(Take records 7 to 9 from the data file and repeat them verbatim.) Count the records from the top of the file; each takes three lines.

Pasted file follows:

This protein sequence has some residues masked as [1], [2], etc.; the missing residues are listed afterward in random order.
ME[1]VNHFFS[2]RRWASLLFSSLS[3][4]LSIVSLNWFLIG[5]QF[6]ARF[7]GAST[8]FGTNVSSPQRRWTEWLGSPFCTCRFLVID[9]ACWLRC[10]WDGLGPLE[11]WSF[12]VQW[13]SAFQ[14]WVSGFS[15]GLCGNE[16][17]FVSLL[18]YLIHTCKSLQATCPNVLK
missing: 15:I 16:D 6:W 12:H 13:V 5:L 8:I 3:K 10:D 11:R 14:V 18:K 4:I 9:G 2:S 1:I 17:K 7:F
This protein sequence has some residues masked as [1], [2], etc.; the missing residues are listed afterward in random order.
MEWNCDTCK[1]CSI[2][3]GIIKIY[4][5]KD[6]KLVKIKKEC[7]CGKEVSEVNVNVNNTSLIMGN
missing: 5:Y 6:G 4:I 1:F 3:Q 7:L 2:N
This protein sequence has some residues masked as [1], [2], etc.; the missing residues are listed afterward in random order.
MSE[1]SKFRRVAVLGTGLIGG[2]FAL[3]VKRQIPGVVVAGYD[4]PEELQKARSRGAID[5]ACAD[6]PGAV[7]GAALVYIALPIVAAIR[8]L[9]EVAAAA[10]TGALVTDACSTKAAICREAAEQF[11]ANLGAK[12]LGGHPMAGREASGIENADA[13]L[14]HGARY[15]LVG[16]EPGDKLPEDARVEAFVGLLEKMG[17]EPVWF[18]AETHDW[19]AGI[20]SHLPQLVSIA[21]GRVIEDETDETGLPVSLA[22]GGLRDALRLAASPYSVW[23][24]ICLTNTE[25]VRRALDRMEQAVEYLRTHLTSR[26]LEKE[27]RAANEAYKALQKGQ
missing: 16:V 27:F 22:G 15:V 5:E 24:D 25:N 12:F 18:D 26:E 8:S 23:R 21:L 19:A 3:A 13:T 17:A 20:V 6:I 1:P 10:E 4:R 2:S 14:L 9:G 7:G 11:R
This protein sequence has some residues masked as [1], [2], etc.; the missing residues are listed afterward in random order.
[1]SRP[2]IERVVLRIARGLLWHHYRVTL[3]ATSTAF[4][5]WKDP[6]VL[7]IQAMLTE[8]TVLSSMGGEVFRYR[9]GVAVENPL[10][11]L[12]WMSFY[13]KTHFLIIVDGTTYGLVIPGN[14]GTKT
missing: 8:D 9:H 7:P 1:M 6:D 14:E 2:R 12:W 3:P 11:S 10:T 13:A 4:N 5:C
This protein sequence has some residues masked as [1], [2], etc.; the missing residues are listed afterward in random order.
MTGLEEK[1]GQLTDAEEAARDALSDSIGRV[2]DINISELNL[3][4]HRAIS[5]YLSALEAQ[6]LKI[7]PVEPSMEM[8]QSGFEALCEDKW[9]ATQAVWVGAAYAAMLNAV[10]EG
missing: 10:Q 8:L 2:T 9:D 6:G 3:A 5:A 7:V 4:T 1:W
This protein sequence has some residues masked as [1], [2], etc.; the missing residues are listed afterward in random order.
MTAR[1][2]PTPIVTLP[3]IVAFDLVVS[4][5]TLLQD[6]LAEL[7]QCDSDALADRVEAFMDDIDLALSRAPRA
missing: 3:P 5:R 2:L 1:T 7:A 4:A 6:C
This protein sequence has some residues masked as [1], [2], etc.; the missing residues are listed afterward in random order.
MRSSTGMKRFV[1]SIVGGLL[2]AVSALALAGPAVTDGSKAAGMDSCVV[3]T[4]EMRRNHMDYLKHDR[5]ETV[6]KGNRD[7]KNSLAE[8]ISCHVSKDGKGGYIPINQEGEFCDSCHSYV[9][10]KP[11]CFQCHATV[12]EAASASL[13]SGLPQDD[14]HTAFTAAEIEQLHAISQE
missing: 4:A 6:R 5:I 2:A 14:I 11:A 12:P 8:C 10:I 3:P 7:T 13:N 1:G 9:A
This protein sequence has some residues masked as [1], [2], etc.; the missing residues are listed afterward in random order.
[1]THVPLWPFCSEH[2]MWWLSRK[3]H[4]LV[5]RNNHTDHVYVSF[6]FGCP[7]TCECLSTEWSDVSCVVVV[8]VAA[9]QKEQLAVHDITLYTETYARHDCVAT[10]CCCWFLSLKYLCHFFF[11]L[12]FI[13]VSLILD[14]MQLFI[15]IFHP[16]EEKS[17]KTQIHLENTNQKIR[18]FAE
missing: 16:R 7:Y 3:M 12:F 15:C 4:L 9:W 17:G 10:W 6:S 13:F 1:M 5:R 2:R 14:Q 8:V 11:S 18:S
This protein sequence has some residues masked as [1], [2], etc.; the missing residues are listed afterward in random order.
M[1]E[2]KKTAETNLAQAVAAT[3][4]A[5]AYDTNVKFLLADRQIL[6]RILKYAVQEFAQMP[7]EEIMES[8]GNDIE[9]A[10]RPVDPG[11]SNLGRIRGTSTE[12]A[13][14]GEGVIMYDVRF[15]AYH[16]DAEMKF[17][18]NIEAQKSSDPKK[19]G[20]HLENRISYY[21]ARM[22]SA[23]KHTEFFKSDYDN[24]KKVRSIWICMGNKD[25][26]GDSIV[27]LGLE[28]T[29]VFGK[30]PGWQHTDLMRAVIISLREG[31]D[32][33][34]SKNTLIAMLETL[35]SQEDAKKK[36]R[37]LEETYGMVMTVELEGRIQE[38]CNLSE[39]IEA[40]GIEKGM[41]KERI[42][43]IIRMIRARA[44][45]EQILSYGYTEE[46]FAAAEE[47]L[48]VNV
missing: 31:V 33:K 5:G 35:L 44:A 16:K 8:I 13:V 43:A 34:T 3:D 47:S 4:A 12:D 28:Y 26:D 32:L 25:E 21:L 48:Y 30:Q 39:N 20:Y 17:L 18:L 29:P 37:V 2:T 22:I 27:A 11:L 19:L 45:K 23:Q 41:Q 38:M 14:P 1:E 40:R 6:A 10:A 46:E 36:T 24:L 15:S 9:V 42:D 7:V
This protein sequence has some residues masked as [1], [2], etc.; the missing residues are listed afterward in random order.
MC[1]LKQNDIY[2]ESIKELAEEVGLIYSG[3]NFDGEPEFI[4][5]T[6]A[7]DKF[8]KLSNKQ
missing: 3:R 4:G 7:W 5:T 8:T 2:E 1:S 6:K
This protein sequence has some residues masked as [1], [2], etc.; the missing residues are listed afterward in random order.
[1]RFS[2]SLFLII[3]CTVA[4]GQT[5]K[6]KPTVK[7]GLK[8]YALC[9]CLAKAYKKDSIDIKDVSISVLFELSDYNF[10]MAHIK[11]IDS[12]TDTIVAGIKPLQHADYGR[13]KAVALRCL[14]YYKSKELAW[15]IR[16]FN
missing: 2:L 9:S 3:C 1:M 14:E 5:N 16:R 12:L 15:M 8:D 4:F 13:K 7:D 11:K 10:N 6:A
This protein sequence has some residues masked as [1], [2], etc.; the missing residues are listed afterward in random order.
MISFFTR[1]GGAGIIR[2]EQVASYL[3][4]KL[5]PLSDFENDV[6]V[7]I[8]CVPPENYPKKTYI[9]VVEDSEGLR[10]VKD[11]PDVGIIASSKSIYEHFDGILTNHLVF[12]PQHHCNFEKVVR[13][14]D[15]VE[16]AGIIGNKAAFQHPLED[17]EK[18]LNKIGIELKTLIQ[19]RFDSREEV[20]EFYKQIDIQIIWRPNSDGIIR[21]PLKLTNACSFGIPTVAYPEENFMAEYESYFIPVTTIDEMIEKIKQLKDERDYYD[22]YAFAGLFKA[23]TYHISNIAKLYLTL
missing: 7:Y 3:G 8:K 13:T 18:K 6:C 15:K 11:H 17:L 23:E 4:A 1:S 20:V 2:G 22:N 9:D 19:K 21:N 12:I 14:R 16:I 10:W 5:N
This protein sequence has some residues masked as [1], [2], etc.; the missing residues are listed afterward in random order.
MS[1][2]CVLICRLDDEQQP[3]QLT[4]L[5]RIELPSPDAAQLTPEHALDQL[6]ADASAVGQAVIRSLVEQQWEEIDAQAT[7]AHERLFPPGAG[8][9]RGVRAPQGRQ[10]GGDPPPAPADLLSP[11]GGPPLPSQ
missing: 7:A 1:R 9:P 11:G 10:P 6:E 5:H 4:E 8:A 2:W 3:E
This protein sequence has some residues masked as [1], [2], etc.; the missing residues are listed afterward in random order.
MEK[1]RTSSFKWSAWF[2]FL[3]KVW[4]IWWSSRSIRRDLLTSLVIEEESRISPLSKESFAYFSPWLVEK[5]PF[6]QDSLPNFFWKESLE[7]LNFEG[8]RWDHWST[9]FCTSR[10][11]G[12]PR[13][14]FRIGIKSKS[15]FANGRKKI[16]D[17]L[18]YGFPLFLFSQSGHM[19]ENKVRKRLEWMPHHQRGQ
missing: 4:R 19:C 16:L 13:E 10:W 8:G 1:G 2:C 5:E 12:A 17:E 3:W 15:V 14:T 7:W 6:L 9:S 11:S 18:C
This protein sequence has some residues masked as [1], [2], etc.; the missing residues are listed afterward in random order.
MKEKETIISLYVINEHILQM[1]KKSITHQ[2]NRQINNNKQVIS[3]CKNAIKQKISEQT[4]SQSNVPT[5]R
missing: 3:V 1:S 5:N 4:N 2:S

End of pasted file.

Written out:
This protein sequence has some residues masked as [1], [2], etc.; the missing residues are listed afterward in random order.
MRSSTGMKRFV[1]SIVGGLL[2]AVSALALAGPAVTDGSKAAGMDSCVV[3]T[4]EMRRNHMDYLKHDR[5]ETV[6]KGNRD[7]KNSLAE[8]ISCHVSKDGKGGYIPINQEGEFCDSCHSYV[9][10]KP[11]CFQCHATV[12]EAASASL[13]SGLPQDD[14]HTAFTAAEIEQLHAISQE
missing: 4:A 6:R 5:I 2:A 14:I 11:A 12:P 8:C 10:I 3:P 7:T 13:N 1:G 9:A
This protein sequence has some residues masked as [1], [2], etc.; the missing residues are listed afterward in random order.
[1]THVPLWPFCSEH[2]MWWLSRK[3]H[4]LV[5]RNNHTDHVYVSF[6]FGCP[7]TCECLSTEWSDVSCVVVV[8]VAA[9]QKEQLAVHDITLYTETYARHDCVAT[10]CCCWFLSLKYLCHFFF[11]L[12]FI[13]VSLILD[14]MQLFI[15]IFHP[16]EEKS[17]KTQIHLENTNQKIR[18]FAE
missing: 16:R 7:Y 3:M 12:F 15:C 4:L 9:W 17:G 10:W 6:S 13:F 1:M 5:R 2:R 14:Q 8:V 11:S 18:S
This protein sequence has some residues masked as [1], [2], etc.; the missing residues are listed afterward in random order.
M[1]E[2]KKTAETNLAQAVAAT[3][4]A[5]AYDTNVKFLLADRQIL[6]RILKYAVQEFAQMP[7]EEIMES[8]GNDIE[9]A[10]RPVDPG[11]SNLGRIRGTSTE[12]A[13][14]GEGVIMYDVRF[15]AYH[16]DAEMKF[17][18]NIEAQKSSDPKK[19]G[20]HLENRISYY[21]ARM[22]SA[23]KHTEFFKSDYDN[24]KKVRSIWICMGNKD[25][26]GDSIV[27]LGLE[28]T[29]VFGK[30]PGWQHTDLMRAVIISLREG[31]D[32][33][34]SKNTLIAMLETL[35]SQEDAKKK[36]R[37]LEETYGMVMTVELEGRIQE[38]CNLSE[39]IEA[40]GIEKGM[41]KERI[42][43]IIRMIRARA[44][45]EQILSYGYTEE[46]FAAAEE[47]L[48]VNV
missing: 31:V 33:K 5:G 35:L 44:A 16:K 8:I 13:V 43:A 34:T 3:D 47:S 4:A 12:D 28:Y 26:D 32:L 25:E 21:L 48:Y 30:Q 39:N 20:Y 17:L 18:L 29:P 37:V 2:T 22:I 27:A 11:L 19:L 45:K 23:Q 41:Q 38:M 14:P 1:E 40:R 6:A 10:A 46:E 36:T 24:L 15:S 9:V 42:D 7:V